Tanneries, using excessive amounts of water and lacking a solid-waste management system, are polluting the River Dhaleshwari
The tanneries of Hazaribagh were relocated to the Tannery Industrial City at Savar in 2017 to bring an end to the miserable pollution of the River Buriganga. Only, these tanneries are now polluting the Dhaleswari.
The two main reasons for the pollution are that tanneries use as much water as they want to process raw leather and they have no system for managing solid waste.
Sources said the excessive water use is causing extra pressure on the Central Effluent Treatment Plant (CETP) of the industrial park. As a result, the CETP is unable to treat the water properly and this water flows into the Dhaleshwari.
Further, as there is no solid waste management system, such waste lies in the open. Animal skin and fur, hooves, ears, horns, nails, tails, and bones are dumped in a six-acre dumping yard. When it rains, the rainwater washes away the solid waste into the Dhaleshwari, thus polluting the river water.
During a recent visit to the tannery city, The Business Standard found that roads were still being constructed and street lights were still being installed. Also, the river water had turned black – just as what happened in the Buriganga – and it stank.
The CETP has four modules and all were running in full swing. Liquid waste coming out of tanneries was entering the modules and was coming out of the modules after being treated. This then flowed into the river.
People living on the riverbanks say they used to use river water in their daily life for various purposes, but that is no longer possible. They say polluted water creates skin problems. Fishermen in the area say there is now less fish in the river than in the past.
In 2003, the Bangladesh Small and Cottage Industries Corporation (BSCIC) took steps to relocate all monotype tannery industries to the tannery city on the banks of the Dhaleshwari. The project is still incomplete 17 years on; its tenure was extended four times while it expenditures rose several folds.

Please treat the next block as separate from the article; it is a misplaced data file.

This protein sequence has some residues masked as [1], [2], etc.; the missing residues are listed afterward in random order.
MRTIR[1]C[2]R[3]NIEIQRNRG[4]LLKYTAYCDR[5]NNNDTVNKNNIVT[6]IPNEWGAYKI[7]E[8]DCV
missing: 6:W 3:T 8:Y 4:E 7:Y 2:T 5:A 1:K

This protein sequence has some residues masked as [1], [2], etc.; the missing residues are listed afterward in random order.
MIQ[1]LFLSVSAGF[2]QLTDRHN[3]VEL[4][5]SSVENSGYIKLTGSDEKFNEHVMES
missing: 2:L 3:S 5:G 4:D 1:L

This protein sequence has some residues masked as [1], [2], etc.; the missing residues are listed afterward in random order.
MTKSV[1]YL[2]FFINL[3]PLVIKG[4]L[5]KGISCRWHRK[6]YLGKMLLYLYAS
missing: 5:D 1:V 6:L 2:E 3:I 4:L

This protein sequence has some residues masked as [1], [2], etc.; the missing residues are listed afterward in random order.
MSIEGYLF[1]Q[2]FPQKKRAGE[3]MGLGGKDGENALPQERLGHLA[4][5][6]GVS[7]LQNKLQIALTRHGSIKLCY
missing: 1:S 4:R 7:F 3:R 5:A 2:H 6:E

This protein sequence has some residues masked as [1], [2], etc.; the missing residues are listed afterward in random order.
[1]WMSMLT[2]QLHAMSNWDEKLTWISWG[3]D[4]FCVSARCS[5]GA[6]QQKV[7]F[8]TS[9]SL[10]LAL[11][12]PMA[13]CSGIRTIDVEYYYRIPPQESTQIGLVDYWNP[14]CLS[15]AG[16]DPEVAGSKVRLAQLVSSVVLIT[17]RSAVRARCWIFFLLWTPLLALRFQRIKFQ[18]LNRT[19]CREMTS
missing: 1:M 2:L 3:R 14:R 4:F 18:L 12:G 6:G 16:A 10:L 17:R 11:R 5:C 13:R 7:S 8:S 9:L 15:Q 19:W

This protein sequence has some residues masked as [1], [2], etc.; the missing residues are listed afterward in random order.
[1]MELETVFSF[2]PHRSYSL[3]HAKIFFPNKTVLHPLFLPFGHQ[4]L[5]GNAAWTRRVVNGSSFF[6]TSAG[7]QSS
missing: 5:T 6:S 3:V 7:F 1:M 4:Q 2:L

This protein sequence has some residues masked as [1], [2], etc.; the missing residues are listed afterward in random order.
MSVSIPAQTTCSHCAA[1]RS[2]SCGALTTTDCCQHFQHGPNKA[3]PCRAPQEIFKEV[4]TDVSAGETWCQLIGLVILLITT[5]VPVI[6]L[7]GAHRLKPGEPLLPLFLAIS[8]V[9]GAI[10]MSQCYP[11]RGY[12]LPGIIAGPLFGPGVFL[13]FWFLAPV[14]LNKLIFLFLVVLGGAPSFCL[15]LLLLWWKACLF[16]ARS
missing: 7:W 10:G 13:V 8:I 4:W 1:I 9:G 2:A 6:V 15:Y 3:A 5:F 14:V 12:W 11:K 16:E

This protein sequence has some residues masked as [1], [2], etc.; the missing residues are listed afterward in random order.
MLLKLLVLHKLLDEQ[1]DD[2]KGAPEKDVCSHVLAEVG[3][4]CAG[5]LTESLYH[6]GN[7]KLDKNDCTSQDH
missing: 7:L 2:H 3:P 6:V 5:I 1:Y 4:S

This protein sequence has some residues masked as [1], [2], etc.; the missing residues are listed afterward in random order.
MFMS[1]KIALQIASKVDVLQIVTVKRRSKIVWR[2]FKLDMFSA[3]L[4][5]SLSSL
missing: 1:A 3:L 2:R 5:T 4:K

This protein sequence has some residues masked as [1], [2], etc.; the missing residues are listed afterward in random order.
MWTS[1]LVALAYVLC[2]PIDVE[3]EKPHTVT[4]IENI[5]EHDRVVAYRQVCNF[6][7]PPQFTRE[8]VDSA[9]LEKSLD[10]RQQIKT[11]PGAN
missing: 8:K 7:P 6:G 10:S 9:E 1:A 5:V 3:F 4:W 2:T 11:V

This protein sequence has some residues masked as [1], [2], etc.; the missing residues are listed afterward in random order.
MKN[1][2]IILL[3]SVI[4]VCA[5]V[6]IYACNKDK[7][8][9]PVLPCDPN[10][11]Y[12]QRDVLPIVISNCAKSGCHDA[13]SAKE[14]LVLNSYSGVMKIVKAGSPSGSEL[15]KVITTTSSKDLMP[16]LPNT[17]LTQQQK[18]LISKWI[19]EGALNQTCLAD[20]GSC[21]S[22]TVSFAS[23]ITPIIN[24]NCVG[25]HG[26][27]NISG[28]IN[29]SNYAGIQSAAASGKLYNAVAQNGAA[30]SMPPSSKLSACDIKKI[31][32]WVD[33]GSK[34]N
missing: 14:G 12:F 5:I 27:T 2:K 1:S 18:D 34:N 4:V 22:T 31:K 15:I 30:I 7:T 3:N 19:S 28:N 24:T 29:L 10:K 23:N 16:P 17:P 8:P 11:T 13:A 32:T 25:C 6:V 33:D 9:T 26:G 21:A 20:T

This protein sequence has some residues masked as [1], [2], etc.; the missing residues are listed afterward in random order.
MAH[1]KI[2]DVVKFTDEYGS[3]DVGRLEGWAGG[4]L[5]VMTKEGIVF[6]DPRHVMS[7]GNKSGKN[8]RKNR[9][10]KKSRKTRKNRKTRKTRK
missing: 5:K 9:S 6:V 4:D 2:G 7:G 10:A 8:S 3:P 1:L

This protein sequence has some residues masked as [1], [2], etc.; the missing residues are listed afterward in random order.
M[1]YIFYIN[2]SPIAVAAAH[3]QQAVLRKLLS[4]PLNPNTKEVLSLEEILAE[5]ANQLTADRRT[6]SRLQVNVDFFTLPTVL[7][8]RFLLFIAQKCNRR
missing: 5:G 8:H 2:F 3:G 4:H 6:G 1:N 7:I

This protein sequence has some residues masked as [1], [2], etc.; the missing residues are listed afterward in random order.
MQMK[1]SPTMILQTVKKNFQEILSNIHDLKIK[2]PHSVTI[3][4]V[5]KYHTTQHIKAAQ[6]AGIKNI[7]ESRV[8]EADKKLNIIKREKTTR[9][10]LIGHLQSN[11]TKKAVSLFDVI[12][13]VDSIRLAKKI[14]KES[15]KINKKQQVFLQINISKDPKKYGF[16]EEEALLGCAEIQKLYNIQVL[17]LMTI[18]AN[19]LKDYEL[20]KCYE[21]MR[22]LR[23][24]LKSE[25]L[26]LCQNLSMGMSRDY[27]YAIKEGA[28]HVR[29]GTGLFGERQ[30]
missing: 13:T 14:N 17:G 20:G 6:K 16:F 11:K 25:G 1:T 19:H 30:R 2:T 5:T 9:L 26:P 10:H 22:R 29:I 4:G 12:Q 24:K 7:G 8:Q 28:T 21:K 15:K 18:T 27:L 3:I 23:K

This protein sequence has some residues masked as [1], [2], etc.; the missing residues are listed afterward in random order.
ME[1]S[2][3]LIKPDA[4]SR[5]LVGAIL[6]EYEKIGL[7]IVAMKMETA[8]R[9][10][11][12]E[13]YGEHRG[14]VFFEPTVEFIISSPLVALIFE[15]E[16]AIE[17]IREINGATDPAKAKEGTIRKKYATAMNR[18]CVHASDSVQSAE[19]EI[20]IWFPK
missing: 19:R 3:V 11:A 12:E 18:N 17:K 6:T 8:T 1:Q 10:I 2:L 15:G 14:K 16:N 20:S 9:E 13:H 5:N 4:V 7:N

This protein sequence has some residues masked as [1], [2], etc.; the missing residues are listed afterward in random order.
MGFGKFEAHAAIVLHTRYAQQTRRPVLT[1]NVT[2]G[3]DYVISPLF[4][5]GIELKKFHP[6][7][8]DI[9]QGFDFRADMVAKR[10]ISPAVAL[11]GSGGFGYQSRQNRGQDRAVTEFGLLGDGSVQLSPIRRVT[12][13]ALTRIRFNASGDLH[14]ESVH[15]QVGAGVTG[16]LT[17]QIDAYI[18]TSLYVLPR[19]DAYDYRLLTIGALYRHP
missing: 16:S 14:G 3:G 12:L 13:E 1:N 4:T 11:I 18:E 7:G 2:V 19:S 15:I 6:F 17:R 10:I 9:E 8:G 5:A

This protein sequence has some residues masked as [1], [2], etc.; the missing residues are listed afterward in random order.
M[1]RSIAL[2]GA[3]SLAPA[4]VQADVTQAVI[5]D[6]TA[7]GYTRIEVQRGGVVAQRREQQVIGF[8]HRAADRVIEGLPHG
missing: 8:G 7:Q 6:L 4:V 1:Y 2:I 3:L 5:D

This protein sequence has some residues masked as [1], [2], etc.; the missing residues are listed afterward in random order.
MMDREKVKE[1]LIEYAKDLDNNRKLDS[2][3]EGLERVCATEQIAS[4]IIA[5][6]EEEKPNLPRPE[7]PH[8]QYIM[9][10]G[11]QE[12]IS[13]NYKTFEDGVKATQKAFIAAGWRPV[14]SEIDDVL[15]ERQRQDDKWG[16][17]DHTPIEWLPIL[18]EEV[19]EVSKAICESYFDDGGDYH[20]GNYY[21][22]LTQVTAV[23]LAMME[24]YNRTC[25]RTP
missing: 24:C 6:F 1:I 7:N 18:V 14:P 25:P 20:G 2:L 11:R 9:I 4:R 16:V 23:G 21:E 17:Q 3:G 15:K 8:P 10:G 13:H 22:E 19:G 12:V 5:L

BSCIC says the tenure will not be extended further and the project will be complete by June this year.
The CETP can treat 25,000 cubic metres of liquid waste per day but during peak time, for example, after Eid-ul-Azha, the daily amount of such waste exceeds 50,000 cubic metres.
Sources said around 30,000 litres of water are needed for processing each tonne of raw leather, but tanneries use more than 50,000 litres. As a result, the CETP fails to properly handle liquid waste.
At a recent meeting with tannery owners, BSCIC proposed imposing tariffs on the use of extra water. But the owners were not willing to accept it.
BSCIC Chairman Md Mostaque Hassan told The Business Standard, "The CETP is functioning but during peak time, the liquid waste flow increases and creates pressure on it. It then runs out of capacity and thus, the waste overflows."
"We are trying to finish the project as per the latest deadline. When it is fully completed, tanneries will benefit," he added.
Dr Md Didar-ul-Alam, a professor in the Department of Soil, Water and Environment at the University of Dhaka, said, "The relocation of tanneries has not reduced river pollution. Before, tannery waste polluted the Buriganga, now it is polluting the Dhaleshwari."
"Although attempts have been made to treat the waste through the CETP, its capacity is insufficient compared to the waste generated. As a result, the waste is polluting soil and river water. If long-term plans are not made now, these tanneries may lead to many catastrophes," he continued.
Jitendra Nath Pal, project director of the tannery city, told The Business Standard, "When tanneries were forced to relocate, the CETP was only about 50% effective. Now all four modules are functioning but there is excessive pressure on it because the tanneries use unlimited amounts of water."
"As it has to treat more waste than its capacity, sometimes the CETP does not function properly," he explained.
Mistakes at the outset
In 2003, when the initiative was taken to relocate the tanneries, there were no plans to set up a CETP. Later in 2012, the project was amended and the plan to set up a CETP at an estimated cost of Tk447 crore was included in the main plan.
Chinese contractor JLEPCL-DCL JV was awarded the CETP set-up project on 11 March, 2012. According to BSCIC sources, the tenure of the project was 18 months, and the contractor got another six months for commissioning and stabilisation.